Play tells tale of Leitrim farmer ‘deported from own country’
A play, now showing at Dublin’s Abbey Theatre, tells the story of a Leitrim farmer described as “the only Irishman deported from his own country.”
‘Jimmy’s Hall’, a new stage adaptation of the critically acclaimed Ken Loach film, had its world premiere in Carrick-on-Shannon.
It tells the true tale of Jimmy Gralton; Jimmy came to notice for building a dance hall where he encouraged the local community to learn, to argue and to dream – but above all to dance and have fun.
As the hall grew in popularity, its free-spirited reputation brought it to the attention of the church and politicians who forced him to flee and the hall to close.
A decade later, at the height of the Depression, he returned from the US. The hall stood abandoned but as he saw the poverty and growing oppression in the village, the leader and activist within him was stirred.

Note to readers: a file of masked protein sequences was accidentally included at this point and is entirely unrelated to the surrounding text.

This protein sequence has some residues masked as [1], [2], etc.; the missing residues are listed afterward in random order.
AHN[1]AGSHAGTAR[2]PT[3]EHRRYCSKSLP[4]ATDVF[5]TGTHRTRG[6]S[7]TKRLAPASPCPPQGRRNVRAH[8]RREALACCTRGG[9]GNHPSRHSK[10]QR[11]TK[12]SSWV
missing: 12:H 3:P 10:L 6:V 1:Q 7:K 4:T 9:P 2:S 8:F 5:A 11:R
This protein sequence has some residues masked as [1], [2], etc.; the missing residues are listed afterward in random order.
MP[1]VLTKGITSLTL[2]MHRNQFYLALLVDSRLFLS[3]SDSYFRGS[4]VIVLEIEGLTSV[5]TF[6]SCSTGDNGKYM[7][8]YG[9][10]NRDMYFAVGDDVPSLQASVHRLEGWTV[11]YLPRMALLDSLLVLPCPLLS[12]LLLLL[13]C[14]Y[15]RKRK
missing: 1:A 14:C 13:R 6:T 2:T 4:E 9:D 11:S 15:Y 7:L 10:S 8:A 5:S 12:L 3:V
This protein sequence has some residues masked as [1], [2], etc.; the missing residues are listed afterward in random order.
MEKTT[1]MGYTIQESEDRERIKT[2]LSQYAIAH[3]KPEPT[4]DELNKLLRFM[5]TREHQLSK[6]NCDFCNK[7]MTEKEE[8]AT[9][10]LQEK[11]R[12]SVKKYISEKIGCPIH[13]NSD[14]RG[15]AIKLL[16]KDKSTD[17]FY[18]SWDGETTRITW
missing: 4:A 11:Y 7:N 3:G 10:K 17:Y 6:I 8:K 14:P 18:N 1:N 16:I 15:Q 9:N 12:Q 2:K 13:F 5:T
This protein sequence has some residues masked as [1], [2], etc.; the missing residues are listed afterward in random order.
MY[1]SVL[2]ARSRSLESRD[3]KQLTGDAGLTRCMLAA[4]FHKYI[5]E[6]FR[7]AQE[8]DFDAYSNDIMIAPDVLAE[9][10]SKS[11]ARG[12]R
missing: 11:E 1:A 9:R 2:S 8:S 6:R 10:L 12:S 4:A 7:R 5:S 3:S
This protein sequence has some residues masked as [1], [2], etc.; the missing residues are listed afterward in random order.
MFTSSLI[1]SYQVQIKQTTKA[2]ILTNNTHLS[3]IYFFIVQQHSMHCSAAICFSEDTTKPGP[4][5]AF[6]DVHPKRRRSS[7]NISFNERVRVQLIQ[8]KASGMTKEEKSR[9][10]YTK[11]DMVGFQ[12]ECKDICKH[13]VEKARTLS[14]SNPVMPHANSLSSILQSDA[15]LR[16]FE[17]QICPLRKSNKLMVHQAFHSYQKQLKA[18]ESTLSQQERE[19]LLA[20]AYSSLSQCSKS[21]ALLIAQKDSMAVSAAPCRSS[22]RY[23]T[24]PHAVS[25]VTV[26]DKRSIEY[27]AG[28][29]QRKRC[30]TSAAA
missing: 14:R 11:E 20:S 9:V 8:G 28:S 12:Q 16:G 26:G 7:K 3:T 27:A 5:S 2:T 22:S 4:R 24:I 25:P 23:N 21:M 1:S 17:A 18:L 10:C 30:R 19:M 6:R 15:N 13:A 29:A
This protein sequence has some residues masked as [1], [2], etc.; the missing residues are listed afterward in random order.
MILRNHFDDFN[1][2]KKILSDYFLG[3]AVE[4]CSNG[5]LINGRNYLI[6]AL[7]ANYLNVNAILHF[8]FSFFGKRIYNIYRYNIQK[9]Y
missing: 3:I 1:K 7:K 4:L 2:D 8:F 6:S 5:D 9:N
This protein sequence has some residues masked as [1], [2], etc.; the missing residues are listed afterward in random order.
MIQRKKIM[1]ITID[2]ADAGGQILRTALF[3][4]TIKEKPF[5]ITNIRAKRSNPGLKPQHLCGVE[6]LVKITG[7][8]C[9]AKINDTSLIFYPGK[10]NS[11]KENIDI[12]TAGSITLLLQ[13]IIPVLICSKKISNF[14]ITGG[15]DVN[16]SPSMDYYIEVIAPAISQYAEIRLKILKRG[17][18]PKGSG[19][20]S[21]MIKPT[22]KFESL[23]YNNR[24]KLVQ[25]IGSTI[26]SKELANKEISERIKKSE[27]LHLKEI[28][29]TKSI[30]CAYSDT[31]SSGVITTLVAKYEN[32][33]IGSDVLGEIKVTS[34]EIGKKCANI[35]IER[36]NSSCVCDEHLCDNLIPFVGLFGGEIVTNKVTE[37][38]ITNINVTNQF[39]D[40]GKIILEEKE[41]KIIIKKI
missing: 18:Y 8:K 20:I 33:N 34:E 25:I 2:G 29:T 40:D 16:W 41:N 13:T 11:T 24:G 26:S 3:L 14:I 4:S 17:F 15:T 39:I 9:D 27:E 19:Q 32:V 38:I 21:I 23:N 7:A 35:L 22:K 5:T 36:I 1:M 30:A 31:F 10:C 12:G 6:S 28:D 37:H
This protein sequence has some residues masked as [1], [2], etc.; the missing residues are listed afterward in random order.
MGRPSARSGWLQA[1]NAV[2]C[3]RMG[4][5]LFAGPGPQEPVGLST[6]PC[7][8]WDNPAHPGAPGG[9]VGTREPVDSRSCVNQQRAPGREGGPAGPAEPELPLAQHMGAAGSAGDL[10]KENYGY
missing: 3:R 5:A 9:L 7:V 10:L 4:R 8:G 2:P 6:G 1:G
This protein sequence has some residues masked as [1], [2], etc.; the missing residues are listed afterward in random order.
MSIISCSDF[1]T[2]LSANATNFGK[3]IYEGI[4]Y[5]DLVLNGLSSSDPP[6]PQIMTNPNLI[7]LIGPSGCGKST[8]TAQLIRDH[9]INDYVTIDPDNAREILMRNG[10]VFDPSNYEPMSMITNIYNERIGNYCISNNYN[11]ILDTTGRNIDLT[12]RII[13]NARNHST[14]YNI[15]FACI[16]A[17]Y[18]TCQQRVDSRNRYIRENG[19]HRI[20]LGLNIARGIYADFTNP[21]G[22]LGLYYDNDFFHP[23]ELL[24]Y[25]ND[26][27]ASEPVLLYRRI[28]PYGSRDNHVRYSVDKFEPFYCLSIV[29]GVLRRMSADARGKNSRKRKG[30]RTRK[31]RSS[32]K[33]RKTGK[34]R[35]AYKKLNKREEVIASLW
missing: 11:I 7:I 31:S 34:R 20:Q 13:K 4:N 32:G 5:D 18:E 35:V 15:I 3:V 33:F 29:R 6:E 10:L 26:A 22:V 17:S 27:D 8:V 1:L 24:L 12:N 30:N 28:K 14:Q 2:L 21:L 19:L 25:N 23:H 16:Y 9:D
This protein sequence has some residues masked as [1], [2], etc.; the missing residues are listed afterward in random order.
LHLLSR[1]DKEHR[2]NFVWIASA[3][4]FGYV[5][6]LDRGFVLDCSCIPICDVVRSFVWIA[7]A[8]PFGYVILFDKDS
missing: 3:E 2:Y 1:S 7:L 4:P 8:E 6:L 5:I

He decided to reopen the hall, and so take on the established authorities of the church and the government.
The production marks director of the Abbey Theatre Graham McLaren’s directorial debut at the theatre. He said: “It was important to me that this would be the first play I would direct at the Abbey Theatre.
“Jimmy Gralton had a vision of Ireland as a fair and equal society, with people’s needs put in front of profit, at the heart of its culture.
He wanted to create a space for people to come and break bread, to sing the old songs, to fall in love, argue about politics and be a community.
“This act was such a threat to the people in power that they villified Jimmy. They burned down the hall, and he was deported.”
The production set out to celebrate his ideals through live music, singing and dancing. “This is a story about the people of Leitrim, told for the people of Leitrim.”
‘Jimmy’s Hall’ can be seen at the Abbey Theatre until August 19.